Ageism, inaccurate media portrayals, and lack of adequate education on aging all combine to produce a number of misconceptions about aging. In light of the negative impacts that such misconceptions can have, it is increasingly important to take steps to dispel these misconceptions.
In order to combat such misconceptions, the AARP has launched the #DisruptAging public education campaign, and a recent article in Public Policy and Aging Report explained how myths about aging can be effectively debunked.
This article notes that “Merely seeking to communicate accurate information is not sufficient, as misinformation can nullify the positive effect of accurate science communication.” The author points out that attempts at refuting misinformation can produce “backfire effects” that may reinforce the misconceptions. As a result, additional strategies are needed to effectively refute misinformation about aging.
The author’s first recommendation is to keep factual information as simple as possible, preferably as simple or simpler than the misinformation it aims to replace. This helps create what is known as a “sticky” message. A number of aids can help make a message stickier, including the use of graphics.
Another recommendation is to minimize potential backfiring by providing a warning or disclaimer before mentioning the myth that is being dispelled. This makes someone less likely to be influenced by the misinformation.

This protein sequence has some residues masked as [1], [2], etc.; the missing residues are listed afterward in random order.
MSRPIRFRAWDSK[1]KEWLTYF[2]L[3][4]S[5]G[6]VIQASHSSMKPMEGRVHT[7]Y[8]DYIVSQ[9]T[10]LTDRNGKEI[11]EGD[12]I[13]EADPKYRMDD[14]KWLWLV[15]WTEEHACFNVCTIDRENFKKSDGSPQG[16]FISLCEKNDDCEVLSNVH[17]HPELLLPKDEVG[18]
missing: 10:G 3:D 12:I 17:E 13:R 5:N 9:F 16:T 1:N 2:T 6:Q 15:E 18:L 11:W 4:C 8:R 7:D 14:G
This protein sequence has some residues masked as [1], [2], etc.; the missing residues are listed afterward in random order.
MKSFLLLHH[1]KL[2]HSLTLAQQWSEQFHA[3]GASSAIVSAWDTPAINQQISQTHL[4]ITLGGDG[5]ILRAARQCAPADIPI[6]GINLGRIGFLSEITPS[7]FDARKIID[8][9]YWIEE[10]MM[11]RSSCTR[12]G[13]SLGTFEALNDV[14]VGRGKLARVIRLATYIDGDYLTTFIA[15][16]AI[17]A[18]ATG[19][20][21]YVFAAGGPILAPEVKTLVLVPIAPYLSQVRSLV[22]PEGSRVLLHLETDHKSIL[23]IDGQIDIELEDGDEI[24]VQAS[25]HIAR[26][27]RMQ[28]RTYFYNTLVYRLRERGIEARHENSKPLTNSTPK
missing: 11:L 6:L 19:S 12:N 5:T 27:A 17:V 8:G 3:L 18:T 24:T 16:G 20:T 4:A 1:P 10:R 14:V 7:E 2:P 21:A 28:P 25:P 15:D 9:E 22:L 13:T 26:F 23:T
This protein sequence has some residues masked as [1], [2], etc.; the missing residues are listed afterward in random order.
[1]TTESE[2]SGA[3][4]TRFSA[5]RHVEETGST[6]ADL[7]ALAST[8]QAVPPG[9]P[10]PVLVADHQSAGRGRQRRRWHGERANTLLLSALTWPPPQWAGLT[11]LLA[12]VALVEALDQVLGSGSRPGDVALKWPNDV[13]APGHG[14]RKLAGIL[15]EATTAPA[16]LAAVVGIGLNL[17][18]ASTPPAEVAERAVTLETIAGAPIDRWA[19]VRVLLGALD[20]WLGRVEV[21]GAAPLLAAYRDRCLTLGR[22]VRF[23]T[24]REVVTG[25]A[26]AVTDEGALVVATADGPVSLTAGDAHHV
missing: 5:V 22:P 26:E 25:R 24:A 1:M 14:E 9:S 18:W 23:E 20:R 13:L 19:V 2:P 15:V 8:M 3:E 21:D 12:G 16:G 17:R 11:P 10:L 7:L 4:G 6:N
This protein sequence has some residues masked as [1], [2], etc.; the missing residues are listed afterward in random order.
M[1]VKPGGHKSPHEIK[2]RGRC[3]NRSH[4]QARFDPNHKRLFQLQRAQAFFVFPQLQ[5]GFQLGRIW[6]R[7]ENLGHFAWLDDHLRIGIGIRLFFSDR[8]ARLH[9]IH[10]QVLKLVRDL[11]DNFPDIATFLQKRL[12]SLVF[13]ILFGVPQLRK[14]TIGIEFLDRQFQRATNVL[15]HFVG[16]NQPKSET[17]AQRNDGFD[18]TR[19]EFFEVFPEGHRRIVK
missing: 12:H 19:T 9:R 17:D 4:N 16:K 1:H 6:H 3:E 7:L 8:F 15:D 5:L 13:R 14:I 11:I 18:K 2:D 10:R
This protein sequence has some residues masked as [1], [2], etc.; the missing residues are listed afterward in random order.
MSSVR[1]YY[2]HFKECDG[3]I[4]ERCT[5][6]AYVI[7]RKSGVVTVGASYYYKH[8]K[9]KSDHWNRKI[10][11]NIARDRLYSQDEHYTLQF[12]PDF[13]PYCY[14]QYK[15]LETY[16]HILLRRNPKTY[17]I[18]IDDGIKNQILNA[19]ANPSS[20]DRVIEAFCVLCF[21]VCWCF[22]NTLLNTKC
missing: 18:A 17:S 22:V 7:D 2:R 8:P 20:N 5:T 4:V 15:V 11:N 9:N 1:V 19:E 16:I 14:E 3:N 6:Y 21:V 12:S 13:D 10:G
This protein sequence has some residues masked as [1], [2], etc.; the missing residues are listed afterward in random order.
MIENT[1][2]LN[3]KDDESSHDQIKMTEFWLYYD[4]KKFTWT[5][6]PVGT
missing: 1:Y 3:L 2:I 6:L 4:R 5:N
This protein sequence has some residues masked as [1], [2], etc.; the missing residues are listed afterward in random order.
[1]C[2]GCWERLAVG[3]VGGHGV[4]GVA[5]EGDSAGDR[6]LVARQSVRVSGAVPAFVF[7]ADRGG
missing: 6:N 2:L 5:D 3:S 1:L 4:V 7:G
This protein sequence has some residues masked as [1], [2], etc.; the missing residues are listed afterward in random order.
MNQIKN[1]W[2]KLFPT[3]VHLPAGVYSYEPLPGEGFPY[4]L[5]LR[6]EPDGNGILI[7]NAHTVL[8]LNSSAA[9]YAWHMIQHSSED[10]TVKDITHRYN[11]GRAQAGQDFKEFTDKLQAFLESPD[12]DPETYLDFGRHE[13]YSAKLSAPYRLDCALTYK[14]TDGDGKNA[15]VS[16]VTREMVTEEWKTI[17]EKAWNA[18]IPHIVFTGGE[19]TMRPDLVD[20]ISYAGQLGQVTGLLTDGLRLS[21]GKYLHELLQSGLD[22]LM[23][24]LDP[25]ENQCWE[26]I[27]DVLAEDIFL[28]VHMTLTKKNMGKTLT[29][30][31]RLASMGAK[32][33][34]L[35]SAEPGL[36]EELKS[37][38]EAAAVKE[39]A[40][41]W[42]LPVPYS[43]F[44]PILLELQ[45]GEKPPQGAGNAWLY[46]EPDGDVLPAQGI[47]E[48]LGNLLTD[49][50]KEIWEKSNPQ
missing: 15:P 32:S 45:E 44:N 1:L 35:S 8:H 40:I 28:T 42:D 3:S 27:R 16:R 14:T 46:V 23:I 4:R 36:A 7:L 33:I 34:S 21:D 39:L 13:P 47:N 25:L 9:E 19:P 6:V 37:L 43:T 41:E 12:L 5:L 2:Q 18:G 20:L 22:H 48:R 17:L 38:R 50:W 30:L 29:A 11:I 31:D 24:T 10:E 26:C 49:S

The other main technique is to explain the fallacy or fallacies that underlie a myth. A variation on this is to explain how the misinformation came about in the first place.
Finally, whenever possible, it is important for the source of the factual information be trustworthy, and perceived as having expertise.
These steps have been used effectively in efforts to replace the fallacy that longevity is out of our control with the factual message that lifestyle plays a significant role in determining longevity. Another successful example is dispelling the myth that older people are unhappy, and instead communicating that, on average, happiness peaks when people are in their 70s.
By employing these strategies, it is possible to more effectively combat misperceptions about aging.
Cook J. How to effectively debunk myths about aging and other misconceptions. Public Policy and Aging Report (2017); 27(1): 13–17.